I’ve lost any chance to display geeky credentials now.

  4. ULBoom said on February 5, 2019 at 8:06 pm

    “According to the published information, the Windows Update connection issue was caused by a third-party DNS service provider who experienced an outage.”

    An outage that only affected resolving DNS for Windows Update? MS has their own unreliable electricity, discs or whatever would cause their service to crap out and no one else’s? Windows Update can’t be redirected to another DNS provider if one goes down?

    Riiiight, MS’s next excuse will be “The bunny rabbit escaped his cage, someone left the door open but not us. We’re actively pursuing a solution for his return. Until then, if you see him, tell him to go home.”

  5. john kirby said on February 5, 2019 at 7:00 pm

    Sophie, how did you know I’ve been watering my geraniums?

    1. Sophie said on February 6, 2019 at 9:08 am

      Mind the frost!! A little cloche might help, on these cool nights :)

  6. Sophie said on February 5, 2019 at 6:13 pm

    Yeah…..DNS and IP flushing…….tell that to granny and grandpops, who are busy watering their geraniums on the balcony and putting their anti varicose vein stockings on, while updating their Linux distros.

    (haha! sincere apology for patronising stereotype). :) you just gotta laugh though, seriously.

  7. Sophie said on February 5, 2019 at 6:05 pm

    This is absolutely ridiculous IMO, that Windows update should bomb out because of a DNS issue. Just one more piece of nonsense from that company. I use Quad9, so it would probably have affected me, though I stopped updating Win 10 so long ago now, that I don’t get silly things like that happening.

    Honestly, whatever next.

    1. bootsy gwacks baby said on February 6, 2019 at 5:06 pm


      Negative, baby. It’s time for Micro$oft to get down from their proprietary ivory tower to honor an open source Windoze baby.

    2. John Fenderson said on February 5, 2019 at 11:09 pm

      @Sophie: “This is absolutely ridiculous IMO, that Windows update should bomb out because of a DNS issue”

      As much as I hate to defend Microsoft here… what could they do about it? Unless they’re specifying an IP address directly (which wouldn’t really be feasible for this sort of use case), then have to rely on DNS servers that they don’t control for systems to find the update server.

      I don’t see how Microsoft could address this without doing something that they would (correctly) get a lot of gfief for, such as using their own DNS servers regardless of the system settings the use put into place.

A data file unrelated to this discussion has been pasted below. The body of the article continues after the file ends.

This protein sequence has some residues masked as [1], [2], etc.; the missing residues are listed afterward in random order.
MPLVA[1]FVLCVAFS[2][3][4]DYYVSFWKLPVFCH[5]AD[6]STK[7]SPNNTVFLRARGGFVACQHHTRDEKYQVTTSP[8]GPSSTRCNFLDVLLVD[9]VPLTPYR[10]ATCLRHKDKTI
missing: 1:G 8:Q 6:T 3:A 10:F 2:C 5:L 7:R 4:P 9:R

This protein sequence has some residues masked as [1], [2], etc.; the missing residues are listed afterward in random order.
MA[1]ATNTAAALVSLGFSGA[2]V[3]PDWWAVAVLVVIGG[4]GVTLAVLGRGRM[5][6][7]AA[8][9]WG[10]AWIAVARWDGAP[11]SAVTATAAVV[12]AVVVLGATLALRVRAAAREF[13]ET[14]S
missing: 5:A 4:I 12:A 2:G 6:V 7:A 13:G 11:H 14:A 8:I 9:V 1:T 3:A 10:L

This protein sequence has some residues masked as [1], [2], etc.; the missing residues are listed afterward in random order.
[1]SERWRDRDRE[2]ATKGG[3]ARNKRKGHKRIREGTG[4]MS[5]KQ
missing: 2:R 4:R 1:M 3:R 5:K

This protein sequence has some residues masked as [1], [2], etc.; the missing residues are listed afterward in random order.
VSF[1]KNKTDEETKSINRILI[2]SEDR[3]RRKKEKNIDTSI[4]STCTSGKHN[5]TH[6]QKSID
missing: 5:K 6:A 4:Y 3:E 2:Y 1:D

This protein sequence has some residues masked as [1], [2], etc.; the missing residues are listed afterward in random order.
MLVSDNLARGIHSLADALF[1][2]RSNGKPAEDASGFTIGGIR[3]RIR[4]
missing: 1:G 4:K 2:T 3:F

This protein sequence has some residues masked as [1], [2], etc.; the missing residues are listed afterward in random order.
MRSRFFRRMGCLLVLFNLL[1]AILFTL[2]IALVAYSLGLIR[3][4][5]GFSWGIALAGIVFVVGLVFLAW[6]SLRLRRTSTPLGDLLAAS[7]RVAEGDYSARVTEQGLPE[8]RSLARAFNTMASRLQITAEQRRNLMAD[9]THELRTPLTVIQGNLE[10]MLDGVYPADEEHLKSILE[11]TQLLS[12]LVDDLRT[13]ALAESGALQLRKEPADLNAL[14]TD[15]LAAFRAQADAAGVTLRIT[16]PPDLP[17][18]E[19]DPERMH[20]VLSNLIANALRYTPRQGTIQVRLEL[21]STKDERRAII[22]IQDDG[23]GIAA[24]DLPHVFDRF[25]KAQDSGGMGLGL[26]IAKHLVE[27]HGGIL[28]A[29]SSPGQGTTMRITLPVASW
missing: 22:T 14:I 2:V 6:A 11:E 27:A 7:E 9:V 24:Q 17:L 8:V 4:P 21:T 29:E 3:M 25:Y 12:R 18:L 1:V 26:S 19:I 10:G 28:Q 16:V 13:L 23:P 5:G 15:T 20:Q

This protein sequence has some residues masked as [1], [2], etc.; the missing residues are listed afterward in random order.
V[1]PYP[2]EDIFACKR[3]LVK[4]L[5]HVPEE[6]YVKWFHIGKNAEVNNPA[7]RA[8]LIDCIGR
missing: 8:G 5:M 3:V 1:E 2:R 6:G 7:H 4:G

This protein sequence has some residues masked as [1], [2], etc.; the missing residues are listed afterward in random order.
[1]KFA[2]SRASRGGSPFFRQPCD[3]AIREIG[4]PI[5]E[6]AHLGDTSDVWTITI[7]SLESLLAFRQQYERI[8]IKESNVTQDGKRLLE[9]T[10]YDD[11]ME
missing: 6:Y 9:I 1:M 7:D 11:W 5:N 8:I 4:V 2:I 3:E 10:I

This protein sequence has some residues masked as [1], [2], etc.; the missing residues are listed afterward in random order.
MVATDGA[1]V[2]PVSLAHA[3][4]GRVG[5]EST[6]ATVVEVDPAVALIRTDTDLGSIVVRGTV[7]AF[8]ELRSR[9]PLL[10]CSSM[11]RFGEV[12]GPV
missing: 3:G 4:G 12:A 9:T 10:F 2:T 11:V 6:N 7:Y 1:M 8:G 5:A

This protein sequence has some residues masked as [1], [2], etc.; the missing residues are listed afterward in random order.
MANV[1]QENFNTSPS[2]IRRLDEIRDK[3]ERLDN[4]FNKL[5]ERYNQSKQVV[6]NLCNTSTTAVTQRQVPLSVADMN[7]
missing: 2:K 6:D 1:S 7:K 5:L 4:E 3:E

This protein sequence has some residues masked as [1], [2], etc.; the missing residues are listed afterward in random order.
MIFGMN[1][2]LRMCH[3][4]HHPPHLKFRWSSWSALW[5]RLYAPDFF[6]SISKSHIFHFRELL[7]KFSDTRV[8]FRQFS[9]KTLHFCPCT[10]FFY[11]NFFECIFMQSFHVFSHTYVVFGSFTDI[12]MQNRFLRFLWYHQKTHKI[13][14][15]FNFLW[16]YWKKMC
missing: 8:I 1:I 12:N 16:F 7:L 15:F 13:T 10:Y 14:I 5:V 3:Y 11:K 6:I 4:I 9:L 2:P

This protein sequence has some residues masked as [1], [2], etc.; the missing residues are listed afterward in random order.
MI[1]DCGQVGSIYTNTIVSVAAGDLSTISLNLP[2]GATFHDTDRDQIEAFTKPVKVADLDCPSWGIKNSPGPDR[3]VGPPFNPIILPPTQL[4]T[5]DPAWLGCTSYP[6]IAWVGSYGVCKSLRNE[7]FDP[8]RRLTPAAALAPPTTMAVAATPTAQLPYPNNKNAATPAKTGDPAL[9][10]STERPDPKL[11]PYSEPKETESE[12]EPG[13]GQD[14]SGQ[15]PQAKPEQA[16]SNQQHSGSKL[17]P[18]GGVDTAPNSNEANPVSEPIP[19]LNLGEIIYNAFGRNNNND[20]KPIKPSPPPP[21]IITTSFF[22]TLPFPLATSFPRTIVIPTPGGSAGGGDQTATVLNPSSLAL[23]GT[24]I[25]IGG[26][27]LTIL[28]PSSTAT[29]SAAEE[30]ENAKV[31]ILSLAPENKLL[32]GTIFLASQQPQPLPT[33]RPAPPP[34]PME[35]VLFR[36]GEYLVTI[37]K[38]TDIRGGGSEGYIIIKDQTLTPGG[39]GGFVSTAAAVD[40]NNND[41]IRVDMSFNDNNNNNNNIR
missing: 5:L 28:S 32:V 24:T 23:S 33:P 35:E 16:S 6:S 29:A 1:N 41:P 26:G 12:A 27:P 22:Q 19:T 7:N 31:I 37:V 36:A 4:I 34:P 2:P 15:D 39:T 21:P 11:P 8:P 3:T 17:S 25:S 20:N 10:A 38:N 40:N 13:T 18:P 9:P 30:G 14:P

This isn’t an example of Microsoft screwing up.

      1. Sophie said on February 6, 2019 at 9:07 am

        @John – I do see your reasonable point here. I understand that a DNS failure would not be of Microsoft’s own making, but surely there could be fallback systems and safeguards that would make supposedly critical systems route around any DNS hiccups.

        It should be noted too, that Microsoft also use (wrongly IMO) directly coded IPs in their operating system to phone home to the mothership for other ‘possibly likely’ nefarious purposes.

        Looking at it from another perspective, I am also that much more likely to chastise Microsoft quickly (even if something is mostly out of their control), simply because……..they’ve lost any or all respect I might ever have had for them, as an organisation.

      2. John Fenderson said on February 6, 2019 at 4:56 pm

        @Sophie: “they’ve lost any or all respect I might ever have had for them, as an organisation.”

        We are on the same page here. I lost all respect for them in the ’90s, and they have never earned it back.

      3. John G. said on February 6, 2019 at 4:16 pm

        I completely agree.

  8. Anonymous said on February 5, 2019 at 5:31 pm

    so is it safe now to download updates from Windows?

    1. pHROZEN gHOST said on February 5, 2019 at 6:20 pm

      @Anonymous, MS wants you to click “Check For Updates” 😁😁😁

  9. John G. said on February 5, 2019 at 3:16 pm

    I wrote a comment four days ago about this issue in other article (sorry about that). However, Microsoft explanations are not good for clever people and, imho of course, it’s nonsense that W10 updates, the most controversial tool of W10, is so amazing weak that any “third party” circumstance can get it all down. Not talking about the madness of two massive upgrades per year. As far as I know, this problem was not only related to “few users” but it was a severe issue around the world. I don’t trust them at all, and again imho they are unable to work reasonably well despite the high number of money they invest in development. Anyway, I like W10 because I need it to be liked by me, Linux is not a real choice and Apple is a waste of money. Just my two cents about this.

  10. exrelayman said on February 5, 2019 at 2:26 pm

    So far I have used metered connection with my wi-fi to prevent updates, and then when Ghacks informs us of updates I install it from the Microsoft updates catalogue after a 4 day wait for monthly updates and a 2 month wait for version updates. I have just decided to get my updates with the same time scheme, but rather than manually loading and installing updates as described above, simply turning metered connection off until the updates occur and then turning it back on. This way any minor updates that might not have been mentioned here will occur through the automatic process.

    Note: I use Windows defender and it does not update with metered connection on. So every 3 days I check for virus definition updates and they occur without triggering Windows updates. And naturally a full backup takes place before any Windows update.

    This is what I do (and plan to do), but is subject to revision if someone else handles updates in a way that improves upon mine.

  11. pHROZEN gHOST said on February 5, 2019 at 2:26 pm

    Still on 1803.

    How many people did this prompt to click “Check For Updates”?

  12. chesscanoe said on February 5, 2019 at 2:05 pm

    I use Windows Security (Defender) and while it can be updated using Windows Update, I prefer to update WS by itself by right click on its task bar icon and choosing “Check for protection updates”. My DNS is Quad9 and for a short time this process would not complete in Windows [Version 10.0.17763.292]. After maybe an hour the problem resolved itself.